Are you getting funded properly? We both are not “Capitalists” but I want this to go viral.

There are many people like me.

In fact one of my fraternity brothers “not the billionaire” started a blog that got really popular and he just did a book. I will forward that piece.

However, you hit the heart of many people Jim. How can you take this Galactic, and why on earth did you spend so much time in the HVAC world?? Actually it is a great place to grow….



Holy smokes, Dave!  Thanks for the exceedingly kind words, and the permission to use your message in this post.

I have been basking in the glow ever since.

Dave is a business pal of mine from a previous life.  He is a senior international executive with a major US based company.  He was born and raised in Columbia and he knows I’ve been trying to learn Spanish.  Hence his intro in the email.

He is a guy for whom I have great respect and coming from him such kind words carry much weight.  I didn’t even know he was reading this stuff.  That got me thinking.

One of the odd things about blogging, at least for us beginners, is it’s like talking to yourself.  I get some nice feedback in the comments occasionally  but sometimes I wonder what, if any, readership it’s getting.  Wordpress allows me to see how many people visit and what articles they click on.   That number has been growing nicely.  Those who choose to comment are a tiny minority.  Of the others, I’m left to wonder if their reaction is like Dave’s or if they read a few lines and thought, “What a bozo!” before moving on.

Hopefully, more of you cast your vote with Dave.  If so you might be interested in some of the answers to his questions:

The good news is that it costs me nothing other than time and effort to do this.  So, no funding is needed.  The bad news is, there is also no money in it, at least not yet.  I’m not sure how to monetize it, but I think I need a much larger audience to attract advertising.

I did just learn that some of you may be seeing ads on the blog.  They never appear on my version.  Wordpress tells me they place these and it provides revenue to them.  That, in turn, provides their hosting service to me for free.  Works for me; hope they aren’t a distraction for you.

Converting some of this material into a book has been on my mind of late.  The blog is a nice discipline to keep writing in a way I never would otherwise.  Seems publishing a book has also gotten far easier, as this guy describes:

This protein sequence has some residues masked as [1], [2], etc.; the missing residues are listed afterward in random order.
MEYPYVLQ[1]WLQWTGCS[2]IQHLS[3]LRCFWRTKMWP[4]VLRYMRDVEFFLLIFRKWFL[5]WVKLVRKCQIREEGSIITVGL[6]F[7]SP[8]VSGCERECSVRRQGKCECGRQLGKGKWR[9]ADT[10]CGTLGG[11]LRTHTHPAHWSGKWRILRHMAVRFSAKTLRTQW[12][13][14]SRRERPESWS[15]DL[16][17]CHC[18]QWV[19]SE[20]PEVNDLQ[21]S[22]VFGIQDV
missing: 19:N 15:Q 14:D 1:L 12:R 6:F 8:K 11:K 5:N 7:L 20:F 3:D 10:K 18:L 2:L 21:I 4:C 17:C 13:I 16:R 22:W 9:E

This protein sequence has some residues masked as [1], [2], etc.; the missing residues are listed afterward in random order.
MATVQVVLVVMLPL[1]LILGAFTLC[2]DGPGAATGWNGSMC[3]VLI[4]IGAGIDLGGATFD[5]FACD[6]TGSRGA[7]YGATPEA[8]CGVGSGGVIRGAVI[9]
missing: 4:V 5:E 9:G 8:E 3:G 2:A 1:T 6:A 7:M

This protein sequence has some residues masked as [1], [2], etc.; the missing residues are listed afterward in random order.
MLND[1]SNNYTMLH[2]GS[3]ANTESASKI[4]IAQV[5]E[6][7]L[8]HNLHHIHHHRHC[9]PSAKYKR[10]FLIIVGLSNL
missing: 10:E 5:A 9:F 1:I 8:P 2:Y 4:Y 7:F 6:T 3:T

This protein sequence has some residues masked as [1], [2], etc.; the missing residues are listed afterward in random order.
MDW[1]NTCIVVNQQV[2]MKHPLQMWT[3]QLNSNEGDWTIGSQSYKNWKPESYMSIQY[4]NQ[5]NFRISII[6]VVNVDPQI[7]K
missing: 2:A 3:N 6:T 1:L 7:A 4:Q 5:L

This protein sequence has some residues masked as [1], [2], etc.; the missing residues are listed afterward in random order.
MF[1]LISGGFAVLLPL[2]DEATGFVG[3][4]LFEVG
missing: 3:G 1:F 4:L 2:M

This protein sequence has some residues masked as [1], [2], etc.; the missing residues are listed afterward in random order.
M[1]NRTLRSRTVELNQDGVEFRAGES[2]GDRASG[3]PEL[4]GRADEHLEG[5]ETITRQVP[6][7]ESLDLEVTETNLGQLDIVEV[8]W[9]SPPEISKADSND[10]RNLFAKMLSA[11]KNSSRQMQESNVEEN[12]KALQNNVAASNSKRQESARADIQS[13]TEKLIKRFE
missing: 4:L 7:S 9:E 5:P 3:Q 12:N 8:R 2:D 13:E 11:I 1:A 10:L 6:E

It would be great to see this blog it go viral!  If you are willing to help….

  • Anytime you see an entry that might appeal to your friends and associates, please send out an email with a link.
  • Encourage them to subscribe.  It’s free!  You, too, and all your family.
  • Please comment on the blog entries and click on the button that sends you emails when other comments are posted.   Slowly this is growing but it seems folks are afraid to be the early contributors.
  • If you have a blog and think something here would be of interest to your readers, by all means please link to it.
Psst.  Pass it on.
So go ahead, make my day!

Muk Finds Success in Tahiti

Posted: February 1, 2012 in business, Life, Money, Travels

Let’s run away together

One day, many years ago, I was having an especially bad day at work.  Late in the afternoon I called my not-yet-then-but-soon-to-be wife and said:

“I’m sick of this crap.  Let’s quit our jobs and run away to Tahiti.”  I’m not entirely sure I knew where Tahiti was at the time.

She said, “Sounds good.  I can get a deal on the airfare.”

Two weeks later a lovely Tahitian girl was hanging a welcoming lei around my neck and I was learning I’d need to be careful what I suggested around this woman I had proposed to marry.

Tahiti is actually a collection of islands in the South Pacific, each seemingly more stunning than the last.  On one of these we stayed for a while in a hut built over the crystal clear water.

a hut over the water, much like ours

One morning, lingering over coffee in the outdoor cafe on the grounds a trim, athletic fellow came up to our table.  He was barefoot and shirtless.  He introduced himself as Muk, one of the hotel owners.  An obvious American by his accent.

Exceedingly curious, of course we invited him to join us.  Muk is a great conversationalist and story teller.  He began by confessing he had noticed my not-yet-then wife lounging about the day before and had almost upbraided her for slacking in her duties.  She very much looks like a Tahitian.